Human Sexuality Report: Rarely "Yes" or "No"

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Background: The Biblical Theology of Human Sexuality Report includes a recommendation to “encourage the churches to make use of the curriculum prepared by Pastor Church Resources (PCR), in conjunction with members of the committee, to help small groups study and discuss aspects of the committee’s report which may be controversial.” 

Rather than rely on a one-line summary from a social media post, participants in Challenging Conversations listening circles actually read the material and raise questions, concerns and affirmations based on what is written and how that does or does not fit with their own study, discernment and experience.

Since November 2020, nearly 300 Christian Reformed pastors, deacons, elders and other leaders have received training to lead small groups oriented around listening deeply to the Human Sexuality Report and listening deeply to one another. These small groups or “listening groups” have provided a context for hundreds of CRC members to engage the report, talk about it’s implications and consider what their congregations should do next. More than 200 groups expect to have met by the end of 2021. 

You can learn more about this Pastor Church Resources tool, the Challenging Conversations Toolkit, here. 

What’s the Point of Conversation? Everyone in Our Church Agrees.

At PCR, we’ve heard from a number of churches who are reluctant to use the Challenging Conversations Toolkit because, in their words, “everyone here already agrees on this stuff.” Whether “everyone” loves the report or hates it, their perception is there’s not much left to say. 

The Report is 176 Pages

It may be true that most or, perhaps, even all of your church members agree on some main points of the report. But given that the report is nearly 180 pages of sometimes dense and often nuanced biblical interpretation or pastoral application, it’s hard to imagine anyone simply “agreeing with the report” or “disagreeing with the report.”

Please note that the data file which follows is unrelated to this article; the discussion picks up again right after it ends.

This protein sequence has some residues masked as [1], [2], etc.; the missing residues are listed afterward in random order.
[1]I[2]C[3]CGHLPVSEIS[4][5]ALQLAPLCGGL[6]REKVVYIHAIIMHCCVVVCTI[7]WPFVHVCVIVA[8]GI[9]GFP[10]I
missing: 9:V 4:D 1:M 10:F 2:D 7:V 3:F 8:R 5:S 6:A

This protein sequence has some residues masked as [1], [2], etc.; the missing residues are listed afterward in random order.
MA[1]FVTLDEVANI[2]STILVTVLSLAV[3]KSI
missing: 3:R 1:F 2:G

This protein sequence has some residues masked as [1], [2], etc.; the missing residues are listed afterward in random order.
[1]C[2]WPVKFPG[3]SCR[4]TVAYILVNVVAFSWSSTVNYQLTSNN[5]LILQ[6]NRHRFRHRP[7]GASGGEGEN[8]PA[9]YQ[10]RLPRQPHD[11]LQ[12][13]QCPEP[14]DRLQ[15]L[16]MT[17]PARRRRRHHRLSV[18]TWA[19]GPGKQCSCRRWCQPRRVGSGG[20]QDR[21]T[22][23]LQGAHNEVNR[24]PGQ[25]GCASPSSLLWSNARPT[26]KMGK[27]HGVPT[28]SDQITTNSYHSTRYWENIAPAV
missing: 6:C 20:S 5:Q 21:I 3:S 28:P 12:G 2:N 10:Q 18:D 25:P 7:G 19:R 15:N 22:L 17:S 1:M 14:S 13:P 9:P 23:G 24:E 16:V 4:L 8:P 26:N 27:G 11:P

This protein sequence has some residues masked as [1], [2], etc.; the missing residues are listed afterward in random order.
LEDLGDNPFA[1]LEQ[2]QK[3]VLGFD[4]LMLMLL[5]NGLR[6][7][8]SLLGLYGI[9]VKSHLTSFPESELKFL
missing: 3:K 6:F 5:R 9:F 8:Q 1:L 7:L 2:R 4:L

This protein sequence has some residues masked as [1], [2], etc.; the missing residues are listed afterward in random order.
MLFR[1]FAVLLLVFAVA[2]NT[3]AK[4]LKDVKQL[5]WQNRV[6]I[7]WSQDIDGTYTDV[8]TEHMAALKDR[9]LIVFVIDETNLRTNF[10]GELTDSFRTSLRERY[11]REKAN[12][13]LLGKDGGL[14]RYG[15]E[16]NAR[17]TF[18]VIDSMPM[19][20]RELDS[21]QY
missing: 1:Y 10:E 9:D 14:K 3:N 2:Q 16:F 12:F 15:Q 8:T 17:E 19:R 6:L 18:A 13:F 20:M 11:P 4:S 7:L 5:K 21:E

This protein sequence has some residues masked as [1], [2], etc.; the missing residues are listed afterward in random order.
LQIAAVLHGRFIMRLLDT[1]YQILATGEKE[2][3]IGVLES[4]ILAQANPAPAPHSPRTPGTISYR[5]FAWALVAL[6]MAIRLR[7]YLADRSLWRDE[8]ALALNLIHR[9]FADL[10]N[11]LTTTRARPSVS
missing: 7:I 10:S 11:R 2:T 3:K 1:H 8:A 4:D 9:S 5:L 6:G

The report is far too complex for an “either/or” response. The report’s authors themselves seem to expect that their report will provoke responses from people across the spectrum of views on human sexuality. 

One of the values of the toolkit is that participants actually read and respond to the report itself. Rather than rely on a one-line summary from a social media post, participants in Challenging Conversations listening circles actually read the material and raise questions, concerns, and affirmations based on what is written and how that does or does not fit with their own study, discernment, and experience.

We have heard consistent reports from churches that actually reading the report and then listening to one another prompted surprising responses and unexpected insights. 

Next Steps for Your Church

Check out our website, including a sample of the group guide, an introductory letter, a set of frequently asked questions, and a link to register for the virtual training

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